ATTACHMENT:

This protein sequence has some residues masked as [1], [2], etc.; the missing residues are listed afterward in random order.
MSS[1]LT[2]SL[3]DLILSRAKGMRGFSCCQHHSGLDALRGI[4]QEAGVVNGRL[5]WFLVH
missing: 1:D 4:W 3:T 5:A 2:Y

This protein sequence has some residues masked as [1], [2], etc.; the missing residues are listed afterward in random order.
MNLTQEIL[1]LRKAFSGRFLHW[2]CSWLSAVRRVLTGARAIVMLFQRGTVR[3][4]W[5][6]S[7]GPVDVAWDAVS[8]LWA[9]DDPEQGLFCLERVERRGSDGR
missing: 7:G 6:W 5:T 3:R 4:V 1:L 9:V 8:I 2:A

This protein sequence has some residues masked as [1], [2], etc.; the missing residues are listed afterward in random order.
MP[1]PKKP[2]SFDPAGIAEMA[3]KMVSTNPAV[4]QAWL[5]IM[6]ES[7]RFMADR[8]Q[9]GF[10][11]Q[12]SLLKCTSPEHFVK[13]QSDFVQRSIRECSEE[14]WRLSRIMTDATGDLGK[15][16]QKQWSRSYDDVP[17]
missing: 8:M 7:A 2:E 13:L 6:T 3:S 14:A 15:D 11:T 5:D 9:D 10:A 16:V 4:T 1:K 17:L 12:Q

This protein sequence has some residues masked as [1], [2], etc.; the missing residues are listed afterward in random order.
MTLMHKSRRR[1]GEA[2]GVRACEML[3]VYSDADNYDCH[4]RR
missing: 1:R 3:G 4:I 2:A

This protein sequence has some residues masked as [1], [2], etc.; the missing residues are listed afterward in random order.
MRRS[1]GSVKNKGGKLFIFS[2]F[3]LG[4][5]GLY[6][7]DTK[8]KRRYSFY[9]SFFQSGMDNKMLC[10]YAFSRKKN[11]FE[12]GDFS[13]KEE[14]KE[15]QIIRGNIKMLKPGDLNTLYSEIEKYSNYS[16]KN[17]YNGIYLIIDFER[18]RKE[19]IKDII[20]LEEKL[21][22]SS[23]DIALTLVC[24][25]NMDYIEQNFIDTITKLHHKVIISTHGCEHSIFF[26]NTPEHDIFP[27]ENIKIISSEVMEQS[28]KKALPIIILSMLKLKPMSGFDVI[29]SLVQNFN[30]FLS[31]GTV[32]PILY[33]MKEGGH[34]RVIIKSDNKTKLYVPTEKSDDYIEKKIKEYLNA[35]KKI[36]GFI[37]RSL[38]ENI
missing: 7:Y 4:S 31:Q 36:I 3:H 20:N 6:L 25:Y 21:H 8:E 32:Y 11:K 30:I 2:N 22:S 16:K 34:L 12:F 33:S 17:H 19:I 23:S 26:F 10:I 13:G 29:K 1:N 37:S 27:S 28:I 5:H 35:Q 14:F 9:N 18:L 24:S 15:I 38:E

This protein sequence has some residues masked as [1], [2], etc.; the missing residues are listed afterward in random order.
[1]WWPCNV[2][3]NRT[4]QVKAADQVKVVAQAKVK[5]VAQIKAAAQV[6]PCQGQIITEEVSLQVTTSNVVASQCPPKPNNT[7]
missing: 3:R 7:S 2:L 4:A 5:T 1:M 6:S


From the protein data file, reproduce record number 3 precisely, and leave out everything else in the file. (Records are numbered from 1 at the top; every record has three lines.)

This protein sequence has some residues masked as [1], [2], etc.; the missing residues are listed afterward in random order.
MP[1]PKKP[2]SFDPAGIAEMA[3]KMVSTNPAV[4]QAWL[5]IM[6]ES[7]RFMADR[8]Q[9]GF[10][11]Q[12]SLLKCTSPEHFVK[13]QSDFVQRSIRECSEE[14]WRLSRIMTDATGDLGK[15][16]QKQWSRSYDDVP[17]
missing: 8:M 7:A 2:E 13:L 6:T 3:S 14:A 15:D 11:T 5:D 9:D 10:A 16:V 4:T 1:K 17:L 12:Q